Among the community analysts, Opler was one of the few to publish books and articles based on his work at Tule Lake. With fellow analysts Edward Spicer, Asael T. Hansen, and Katherine Luomala, he authored Impounded People: Japanese Americans in the Relocation Centers, an official study of the incarceration, published in 1946 and republished in 1969. He also published a series of articles based on his Tule Lake observations that analyzed senryū poetry composed at Tule Lake, sumō, the rise of folklore as part of the culture revivalism at Tule Lake and its subsequent decline among the same people after the war, and the evolution of two religious sects.

Subsequent Career

After stints at Occidental College and Stanford University, Opler returned to the East Coast, eventually landing back at the University of Buffalo in 1958, where he remained for the rest of his life. Originally hired as a professor of social psychiatry in the College of Medicine, he eventually had a joint appointment in anthropology and later was the chairman of the anthropology department. He was among the founders of the International Journal of Social Psychology in 1957 and was its North American editor until his death. At Buffalo, he was also active with mental health initiatives in the community.

He died of a heart attack on January 1, 1981, a little over a year after the death of his wife Ruth. He was the author of over 200 books, book chapters, journal articles, and reviews.

Authored by Brian Niiya, Densho

For More Information

Kiyota, Minoru. Beyond Loyalty: The Story of a Kibei. Translated from Japanese by Linda Klepinger Keenan. Honolulu : University of Hawai'i Press, 1997.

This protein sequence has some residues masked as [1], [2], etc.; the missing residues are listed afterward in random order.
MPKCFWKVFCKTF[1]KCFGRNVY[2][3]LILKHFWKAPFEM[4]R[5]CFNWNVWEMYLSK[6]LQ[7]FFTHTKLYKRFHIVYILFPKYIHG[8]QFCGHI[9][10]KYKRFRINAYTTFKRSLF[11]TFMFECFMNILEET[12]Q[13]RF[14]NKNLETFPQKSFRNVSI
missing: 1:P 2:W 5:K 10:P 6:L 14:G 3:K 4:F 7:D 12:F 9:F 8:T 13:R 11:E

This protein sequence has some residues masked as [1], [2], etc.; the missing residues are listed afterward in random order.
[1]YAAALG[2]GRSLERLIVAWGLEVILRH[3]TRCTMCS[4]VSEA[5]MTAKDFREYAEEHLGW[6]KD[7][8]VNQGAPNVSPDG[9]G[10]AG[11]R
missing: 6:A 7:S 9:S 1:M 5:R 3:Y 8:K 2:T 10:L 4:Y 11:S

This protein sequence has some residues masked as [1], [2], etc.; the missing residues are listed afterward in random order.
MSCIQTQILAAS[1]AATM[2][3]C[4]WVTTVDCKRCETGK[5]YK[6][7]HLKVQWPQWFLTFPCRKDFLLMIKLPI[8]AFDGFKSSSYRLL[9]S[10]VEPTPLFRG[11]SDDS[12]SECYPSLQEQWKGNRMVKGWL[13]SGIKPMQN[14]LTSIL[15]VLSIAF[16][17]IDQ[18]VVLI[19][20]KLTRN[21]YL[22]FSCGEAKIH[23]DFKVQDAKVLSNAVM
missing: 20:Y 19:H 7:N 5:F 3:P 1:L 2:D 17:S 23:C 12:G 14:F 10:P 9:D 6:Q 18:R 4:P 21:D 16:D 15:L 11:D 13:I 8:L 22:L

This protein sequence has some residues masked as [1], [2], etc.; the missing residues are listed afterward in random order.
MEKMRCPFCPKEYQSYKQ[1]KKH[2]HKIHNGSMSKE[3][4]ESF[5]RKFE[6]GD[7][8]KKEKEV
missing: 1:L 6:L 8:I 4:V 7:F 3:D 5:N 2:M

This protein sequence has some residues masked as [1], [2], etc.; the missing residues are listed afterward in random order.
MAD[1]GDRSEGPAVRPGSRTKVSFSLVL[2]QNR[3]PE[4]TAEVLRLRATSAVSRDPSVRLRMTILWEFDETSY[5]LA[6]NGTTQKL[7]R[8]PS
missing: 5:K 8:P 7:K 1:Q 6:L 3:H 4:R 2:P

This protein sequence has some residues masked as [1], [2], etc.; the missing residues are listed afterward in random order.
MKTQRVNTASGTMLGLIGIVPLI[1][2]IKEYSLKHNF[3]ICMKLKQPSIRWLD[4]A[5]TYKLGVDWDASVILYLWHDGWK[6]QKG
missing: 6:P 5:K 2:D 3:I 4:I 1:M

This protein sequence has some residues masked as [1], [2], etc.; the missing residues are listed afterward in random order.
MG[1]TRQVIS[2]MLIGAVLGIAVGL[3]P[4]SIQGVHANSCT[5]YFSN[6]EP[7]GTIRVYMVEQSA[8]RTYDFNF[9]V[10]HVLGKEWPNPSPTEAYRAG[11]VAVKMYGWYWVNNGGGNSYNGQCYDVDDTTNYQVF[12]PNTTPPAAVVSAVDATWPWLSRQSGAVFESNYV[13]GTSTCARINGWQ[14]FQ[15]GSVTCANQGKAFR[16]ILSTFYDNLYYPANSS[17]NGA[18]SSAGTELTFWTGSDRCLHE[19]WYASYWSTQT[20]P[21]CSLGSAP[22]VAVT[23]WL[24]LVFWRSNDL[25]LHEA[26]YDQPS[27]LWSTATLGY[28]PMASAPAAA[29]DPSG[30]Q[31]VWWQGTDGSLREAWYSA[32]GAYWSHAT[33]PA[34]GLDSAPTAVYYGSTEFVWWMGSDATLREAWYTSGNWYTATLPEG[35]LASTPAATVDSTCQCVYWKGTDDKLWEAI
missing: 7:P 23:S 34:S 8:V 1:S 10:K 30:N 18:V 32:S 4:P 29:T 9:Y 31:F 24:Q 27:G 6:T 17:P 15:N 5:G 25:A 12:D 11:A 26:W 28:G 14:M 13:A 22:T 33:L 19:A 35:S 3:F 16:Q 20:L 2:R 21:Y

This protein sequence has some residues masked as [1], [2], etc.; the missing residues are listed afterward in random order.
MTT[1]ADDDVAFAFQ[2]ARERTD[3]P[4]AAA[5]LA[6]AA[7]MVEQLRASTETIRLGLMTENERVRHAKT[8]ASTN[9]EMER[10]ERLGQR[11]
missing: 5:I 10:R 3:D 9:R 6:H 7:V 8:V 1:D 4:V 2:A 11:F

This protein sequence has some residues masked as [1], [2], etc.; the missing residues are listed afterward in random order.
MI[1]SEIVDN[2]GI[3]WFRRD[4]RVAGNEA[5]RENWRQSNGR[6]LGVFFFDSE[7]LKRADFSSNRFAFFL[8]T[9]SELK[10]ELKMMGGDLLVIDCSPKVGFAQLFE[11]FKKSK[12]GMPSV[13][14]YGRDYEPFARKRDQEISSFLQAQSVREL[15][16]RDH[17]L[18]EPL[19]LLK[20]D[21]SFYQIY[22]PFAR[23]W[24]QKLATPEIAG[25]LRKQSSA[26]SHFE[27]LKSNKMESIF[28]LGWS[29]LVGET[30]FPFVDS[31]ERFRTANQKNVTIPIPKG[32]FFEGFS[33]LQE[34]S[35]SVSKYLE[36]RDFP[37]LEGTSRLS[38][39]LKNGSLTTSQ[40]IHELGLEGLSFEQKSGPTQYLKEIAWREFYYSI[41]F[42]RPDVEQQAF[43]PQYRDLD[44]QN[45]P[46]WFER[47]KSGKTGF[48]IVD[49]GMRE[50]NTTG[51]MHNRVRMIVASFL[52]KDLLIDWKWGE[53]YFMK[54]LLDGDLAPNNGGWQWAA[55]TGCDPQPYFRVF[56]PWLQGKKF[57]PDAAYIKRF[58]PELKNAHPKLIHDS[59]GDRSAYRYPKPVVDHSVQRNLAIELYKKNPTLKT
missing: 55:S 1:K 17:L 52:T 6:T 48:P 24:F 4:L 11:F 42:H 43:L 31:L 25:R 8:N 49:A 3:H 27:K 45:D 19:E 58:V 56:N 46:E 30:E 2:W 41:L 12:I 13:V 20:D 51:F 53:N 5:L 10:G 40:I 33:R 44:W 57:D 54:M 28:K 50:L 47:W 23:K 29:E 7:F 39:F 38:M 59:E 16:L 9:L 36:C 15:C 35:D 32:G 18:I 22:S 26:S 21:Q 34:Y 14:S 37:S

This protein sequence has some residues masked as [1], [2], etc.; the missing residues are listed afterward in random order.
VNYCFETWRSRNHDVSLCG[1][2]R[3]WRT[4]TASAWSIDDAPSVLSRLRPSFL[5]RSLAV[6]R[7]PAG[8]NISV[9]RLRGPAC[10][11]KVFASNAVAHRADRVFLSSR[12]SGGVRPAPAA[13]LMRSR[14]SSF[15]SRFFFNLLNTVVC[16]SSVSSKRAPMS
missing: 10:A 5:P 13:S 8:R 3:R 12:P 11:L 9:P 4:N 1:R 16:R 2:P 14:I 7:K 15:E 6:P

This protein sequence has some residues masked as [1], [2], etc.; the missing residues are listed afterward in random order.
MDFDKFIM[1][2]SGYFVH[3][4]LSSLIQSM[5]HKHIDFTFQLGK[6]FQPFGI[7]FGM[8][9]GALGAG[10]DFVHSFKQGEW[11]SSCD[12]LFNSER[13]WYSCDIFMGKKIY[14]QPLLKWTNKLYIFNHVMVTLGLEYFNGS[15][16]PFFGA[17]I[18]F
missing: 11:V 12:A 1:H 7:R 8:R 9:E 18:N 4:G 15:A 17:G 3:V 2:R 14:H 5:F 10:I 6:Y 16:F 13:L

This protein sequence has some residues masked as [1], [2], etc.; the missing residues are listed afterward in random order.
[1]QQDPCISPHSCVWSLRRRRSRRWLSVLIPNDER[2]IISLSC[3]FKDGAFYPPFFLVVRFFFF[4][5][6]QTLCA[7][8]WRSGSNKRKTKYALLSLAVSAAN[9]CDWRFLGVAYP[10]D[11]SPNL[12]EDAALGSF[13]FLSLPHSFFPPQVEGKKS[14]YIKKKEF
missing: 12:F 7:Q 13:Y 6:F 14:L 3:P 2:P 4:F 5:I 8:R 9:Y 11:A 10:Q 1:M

Opler, Marvin K. "A 'Sumo' Tournament at Tule Lake Center." American Anthropologist 47.1 (Jan.–Mar. 1945): 134–39.

———. "Review of The Spoilage, by Dorothy S. Thomas and Richard S. Nishimmoto." American Anthropologist 50 (1948): 307–10.

———. "Two Japanese Religious Sects." Southwestern Journal of Anthropology 6.1 (spring 1950): 69–78.

———. "Japanese Folk Beliefs and Practices, Tule Lake, California." Journal of American Folklore 63.250 (Oct. 1950): 385–97.

———. "Cultural Dilemma of a Kibei Youth." In Clinical Studies in Cultural Conflict, edited by Georgene Seward. New York: Ronald, 1958.

———. "Review of The Great Betrayal, by Audrie Girdner and Anne Loftis." American Anthropologist 75 (1973): 557–59.

———. and F. Obayashi. "Senryu Poetry as Folk and Community Expression." Journal of American Folklore 58.227 (Jan.–Mar. 1945): 1–11.

Opler, Morris E. "Marvin Kaufmann Opler, 1914–1981." American Anthropologist 83 (1981): 617–19.

Spicer, Edward H., Asael T. Hansen, Katharine Luomala, and Marvin K. Opler. Impounded People: Japanese Americans in the Relocation Centers. Washington, DC: U.S. Department of Interior, U.S. Government Printing Office, 1946. Tucson: University of Arizona Press, 1969.

Suzuki, Peter T. "Anthropologists in the Wartime Camps for Japanese Americans: A Documentary Study." Dialectical Anthropology 6.1 (Aug. 1981): 23-60.

Weglyn, Michi. Years of Infamy: The Untold Story of America's Concentration Camps. New York: William Morrow & Co., 1976. Updated ed. Seattle: University of Washington Press, 1996.

Footnotes

  1. Peter T. Suzuki, "Anthropologists in the Wartime Camps for Japanese Americans: A Documentary Study," Dialectical Anthropology 6.1 (Aug. 1981), 34.
  2. Minoru Kiyota, Beyond Loyalty: The Story of a Kibei, trans. Linda Klepinger Keenan (Honolulu : University of Hawai'i Press, 1997), 123.
  3. Kiyota, Beyond Loyalty, 124.